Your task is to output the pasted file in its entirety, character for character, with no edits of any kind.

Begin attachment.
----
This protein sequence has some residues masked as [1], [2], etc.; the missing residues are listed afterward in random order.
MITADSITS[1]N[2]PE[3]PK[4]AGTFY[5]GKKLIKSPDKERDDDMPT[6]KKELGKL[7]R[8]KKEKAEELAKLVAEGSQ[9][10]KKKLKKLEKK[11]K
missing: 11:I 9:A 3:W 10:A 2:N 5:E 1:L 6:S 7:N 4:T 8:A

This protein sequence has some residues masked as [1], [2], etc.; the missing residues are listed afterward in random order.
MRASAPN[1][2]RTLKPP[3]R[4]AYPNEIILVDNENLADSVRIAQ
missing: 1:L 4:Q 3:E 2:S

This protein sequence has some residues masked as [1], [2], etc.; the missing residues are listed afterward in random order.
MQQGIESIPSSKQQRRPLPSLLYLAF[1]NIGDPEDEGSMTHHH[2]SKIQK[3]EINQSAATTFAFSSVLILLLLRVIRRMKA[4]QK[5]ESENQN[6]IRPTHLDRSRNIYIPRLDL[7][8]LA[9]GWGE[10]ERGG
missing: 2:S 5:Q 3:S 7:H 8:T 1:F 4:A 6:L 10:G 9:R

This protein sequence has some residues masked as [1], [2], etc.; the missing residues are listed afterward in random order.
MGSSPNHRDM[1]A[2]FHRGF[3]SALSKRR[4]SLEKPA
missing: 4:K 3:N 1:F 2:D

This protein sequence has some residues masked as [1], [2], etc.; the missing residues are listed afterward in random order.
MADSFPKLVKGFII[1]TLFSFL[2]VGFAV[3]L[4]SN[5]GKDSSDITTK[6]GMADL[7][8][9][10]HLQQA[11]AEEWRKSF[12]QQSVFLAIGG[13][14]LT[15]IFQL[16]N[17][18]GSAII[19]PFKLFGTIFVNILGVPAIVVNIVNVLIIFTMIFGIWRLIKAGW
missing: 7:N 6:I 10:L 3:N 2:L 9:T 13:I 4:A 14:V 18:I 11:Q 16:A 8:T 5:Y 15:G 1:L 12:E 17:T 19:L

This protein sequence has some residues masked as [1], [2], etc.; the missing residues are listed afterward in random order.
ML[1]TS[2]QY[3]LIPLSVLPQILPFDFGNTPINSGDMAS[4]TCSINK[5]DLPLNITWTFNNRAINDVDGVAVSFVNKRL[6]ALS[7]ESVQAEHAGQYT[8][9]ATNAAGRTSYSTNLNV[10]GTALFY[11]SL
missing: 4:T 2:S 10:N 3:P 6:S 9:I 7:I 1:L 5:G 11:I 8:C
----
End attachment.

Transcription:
This protein sequence has some residues masked as [1], [2], etc.; the missing residues are listed afterward in random order.
MITADSITS[1]N[2]PE[3]PK[4]AGTFY[5]GKKLIKSPDKERDDDMPT[6]KKELGKL[7]R[8]KKEKAEELAKLVAEGSQ[9][10]KKKLKKLEKK[11]K
missing: 11:I 9:A 3:W 10:A 2:N 5:E 1:L 6:S 7:N 4:T 8:A

This protein sequence has some residues masked as [1], [2], etc.; the missing residues are listed afterward in random order.
MRASAPN[1][2]RTLKPP[3]R[4]AYPNEIILVDNENLADSVRIAQ
missing: 1:L 4:Q 3:E 2:S

This protein sequence has some residues masked as [1], [2], etc.; the missing residues are listed afterward in random order.
MQQGIESIPSSKQQRRPLPSLLYLAF[1]NIGDPEDEGSMTHHH[2]SKIQK[3]EINQSAATTFAFSSVLILLLLRVIRRMKA[4]QK[5]ESENQN[6]IRPTHLDRSRNIYIPRLDL[7][8]LA[9]GWGE[10]ERGG
missing: 2:S 5:Q 3:S 7:H 8:T 1:F 4:A 6:L 10:G 9:R

This protein sequence has some residues masked as [1], [2], etc.; the missing residues are listed afterward in random order.
MGSSPNHRDM[1]A[2]FHRGF[3]SALSKRR[4]SLEKPA
missing: 4:K 3:N 1:F 2:D

This protein sequence has some residues masked as [1], [2], etc.; the missing residues are listed afterward in random order.
MADSFPKLVKGFII[1]TLFSFL[2]VGFAV[3]L[4]SN[5]GKDSSDITTK[6]GMADL[7][8][9][10]HLQQA[11]AEEWRKSF[12]QQSVFLAIGG[13][14]LT[15]IFQL[16]N[17][18]GSAII[19]PFKLFGTIFVNILGVPAIVVNIVNVLIIFTMIFGIWRLIKAGW
missing: 7:N 6:I 10:L 3:N 2:L 9:T 13:I 4:A 14:V 18:I 11:Q 16:A 8:T 5:Y 15:G 1:L 12:E 17:T 19:L

This protein sequence has some residues masked as [1], [2], etc.; the missing residues are listed afterward in random order.
ML[1]TS[2]QY[3]LIPLSVLPQILPFDFGNTPINSGDMAS[4]TCSINK[5]DLPLNITWTFNNRAINDVDGVAVSFVNKRL[6]ALS[7]ESVQAEHAGQYT[8][9]ATNAAGRTSYSTNLNV[10]GTALFY[11]SL
missing: 4:T 2:S 10:N 3:P 6:S 9:I 7:I 1:L 5:G 11:I 8:C